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Brandeis University's Community Newspaper — Waltham, Mass.

Revisions to Student Union Constitution would help streamline Senate

Published: March 23, 2012
Section: News

In recent weeks, the Student Union Senate has been mired in debate over proposed changes to the Constitution. These changes include “how the Union is set up, improving communication with different corners on campus” and “increasing the overall effectiveness of the Union,” according to Student Union President Herbie Rosen ’12.

Herbie Rosen  believes the Senate could be doing a better job, and said he would be “having some tough conversations” with people about “positions that aren’t living up to their mission.” He said that he “thinks we can be messy … and I want to set a better standard for the Union to live by.”

Currently, clubs are required to submit to two separate votes by the Senate for both recognition and chartering. Additionally, a club must make a presentation to the Financial Board in order to seek funding from the Student Union. Senator Ricky Rosen ’14 explained that clubs previously “required a majority vote from the Senate to be recognized and then chartered.”

In response to these issues, Herbie Rosen commented that the Senate had voted to increase the required number of votes for chartering a club to a two-third majority, as opposed to a 50 percent one. “We wanted to avoid overburdening the Financial Board and their resources,” he said. He also mentioned the prospect of assigning a “Senator Buddy” to each club, who would testify to the club’s effectiveness and merit.

These new revisions would require club founders and members to “be more prepared to spear for their club and its goals,” Herbie Rosen said. The overall goal would not be to make the process of becoming recognized “more challenging or imposing, but to make sure the clubs are prepared when they get to the Senate.”

Herbie Rosen also stated it has been brought up that the Senate has “not been adhering to some of the constitutional provisions … with regard to clubs and charters.” He claimed that the wording of these provisions was “a little unclear, vague and at times not discernible,” which has resulted in senators not being able accurately to follow them.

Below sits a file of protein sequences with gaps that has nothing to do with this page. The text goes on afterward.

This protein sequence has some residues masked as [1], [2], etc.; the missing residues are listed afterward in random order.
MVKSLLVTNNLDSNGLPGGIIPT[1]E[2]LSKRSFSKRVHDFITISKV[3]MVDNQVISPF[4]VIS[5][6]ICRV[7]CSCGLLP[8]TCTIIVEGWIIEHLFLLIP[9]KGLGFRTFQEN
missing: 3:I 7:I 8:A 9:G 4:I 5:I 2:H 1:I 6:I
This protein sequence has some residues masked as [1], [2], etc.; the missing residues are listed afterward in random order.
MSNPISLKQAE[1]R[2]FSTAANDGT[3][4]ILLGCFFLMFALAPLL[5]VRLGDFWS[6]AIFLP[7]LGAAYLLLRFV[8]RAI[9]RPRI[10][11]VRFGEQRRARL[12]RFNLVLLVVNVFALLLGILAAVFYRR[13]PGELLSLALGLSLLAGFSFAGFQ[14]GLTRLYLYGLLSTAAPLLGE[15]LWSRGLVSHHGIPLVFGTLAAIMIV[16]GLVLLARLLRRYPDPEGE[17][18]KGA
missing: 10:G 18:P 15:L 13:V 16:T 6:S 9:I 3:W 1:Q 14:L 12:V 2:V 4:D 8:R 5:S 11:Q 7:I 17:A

One recent example of the flawed execution of the laws dealing with clubs would be the new chapter of FaceAIDS. Village Quad Senator Ben Beutel ’12 said in an interview that the club’s significant similarity to the Student Global AIDS Campaign seemed like “a blatant violation of duality of purpose” under the existing clause. He also stated that the meeting dealing with FaceAIDS was rushed, due to the occurrence of the Super Bowl later that evening.
This process of revision is not without its fair share of conflict. Beutel told The Hoot that he had quit working on the amendment process because he “lost faith in the Senate as an institution.” During a recent meeting to address a series of amendment proposals, “multiple senators argued … that the rules in and of themselves are irrelevant” and then proceeded to veto the amendments. These proposals would have “made existing rules ‘easier’ to follow, but were opposed because the Senate doesn’t currently follow those rules at all,” Beutel said.
The current club rules have also resulted in some technical violations. The Special Olympics Club, which was approved for recognition with an 11-6 vote, had not held an organizational meeting before coming before the Senate, a clear violation of the rules, according to Beutel. He stated that the vote was divided “because Special Olympics had not had an organization meeting”—while not the most egregious breach of the rules, it represents a deliberate move by the Senate to ignore the current rules on club recognition.
When asked if these changes could be expected by the end of the year, Beutel stated he believes that both “a massive overhaul of the [Senate’s] bylaws is necessary,” and a major effort to “make the Senate follow the bylaws” are needed. He believes this is unlikely to occur this year, however, due to “stubborn resistance to even the most simple of changes” from the Senate.